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Mr. Prisk: To ask the Secretary of State for Environment, Food and Rural Affairs what representations her Department has made to the European Union regarding reducing agricultural protectionism; and what research she has commissioned into the effects this may have on the United Kingdom economy. 
Mr. Morley: We are committed to phasing out agricultural protectionism in the European Union. We seize every opportunity to make this clear to other member states, especially in the context of the current World Trade Organisation negotiations and the continuing discussions in the Agriculture Council on the mid-term review of the CAP. A recent estimate prepared for the Commission suggests that a 50 per cent. global cut in protectionism in agriculture could generate a welfare gain of up to $27 billion. The benefit for the EU as a whole was estimated at $17 billion.
David Burnside: To ask the Secretary of State for Environment, Food and Rural Affairs what progress has been made towards reforming the Common Agricultural Policy; what factors she estimates will influence further moves to reform; and if she will make a statement. 
Mr. Morley: The Agriculture Council has completed its reading of the Commission's outline proposals which were tabled on 10 July. The Commission will now reflect on the discussions in Council and produce the detailed
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legal texts which will be necessary to translate their proposals into changes to the CAP regulations. We expect these to be put to the Council in late January.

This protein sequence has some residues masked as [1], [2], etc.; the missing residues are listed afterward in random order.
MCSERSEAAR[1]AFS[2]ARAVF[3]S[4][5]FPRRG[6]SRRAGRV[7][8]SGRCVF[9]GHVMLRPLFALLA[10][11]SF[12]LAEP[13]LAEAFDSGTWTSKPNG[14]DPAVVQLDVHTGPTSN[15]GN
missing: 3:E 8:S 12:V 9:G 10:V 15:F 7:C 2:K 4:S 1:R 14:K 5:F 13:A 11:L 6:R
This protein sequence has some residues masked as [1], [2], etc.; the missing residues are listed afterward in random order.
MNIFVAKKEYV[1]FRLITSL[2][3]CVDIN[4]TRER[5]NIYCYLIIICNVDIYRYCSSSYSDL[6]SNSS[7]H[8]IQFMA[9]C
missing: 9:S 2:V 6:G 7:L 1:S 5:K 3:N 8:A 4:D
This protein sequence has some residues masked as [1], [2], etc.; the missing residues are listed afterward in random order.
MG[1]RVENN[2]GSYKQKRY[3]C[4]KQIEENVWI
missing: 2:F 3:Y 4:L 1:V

I expect further reform to be influenced by a wide range of factors including the need to improve the sustainability of European Agriculture and to take account of its impact on international trade and development particularly with a view to a successful conclusion to the WTO round negotiations. I also expect the negotiations to take account of the setting of a ceiling for Category 1A expenditure for the period from 2007 to 2013 at the Brussels Summit.
Mr. Laws: To ask the Secretary of State for Environment, Food and Rural Affairs for what reason she has not replied to the letter from the honourable Member for Yeovil, dated 23 October 2002, on the Rural Payments Agency; and if she will make a statement. 
Norman Baker: To ask the Secretary of State for Environment, Food and Rural Affairs pursuant to her answer of 20 November 2002, Official Report, columns 15859W, if she will make a statement on the new integrated policy appraisal tools to ensure that environmental impacts are considered alongside social and economic impacts. 
Mr. Meacher: DEFRA's commitment to use integrated policy appraisal (IPA) was set out in the Department's Sustainable Development Strategy, XFoundations for our Future", published in June 2002. It is currently being piloted within DEFRA in a number of selected policy areas, and will be applied more widely in the coming year. The IPA provides a framework or template within which the economic, social and environmental impacts of policy options and their distributional effects in relation to different groups of people can be assessed. It allows decision-makers to:
highlight areas requiring more detailed or specialist guidance/further appraisal; and
following any such guidance or appraisal, assemble evidence systematically to provide a summary of the impacts of a policy and the likely scale of the impacts.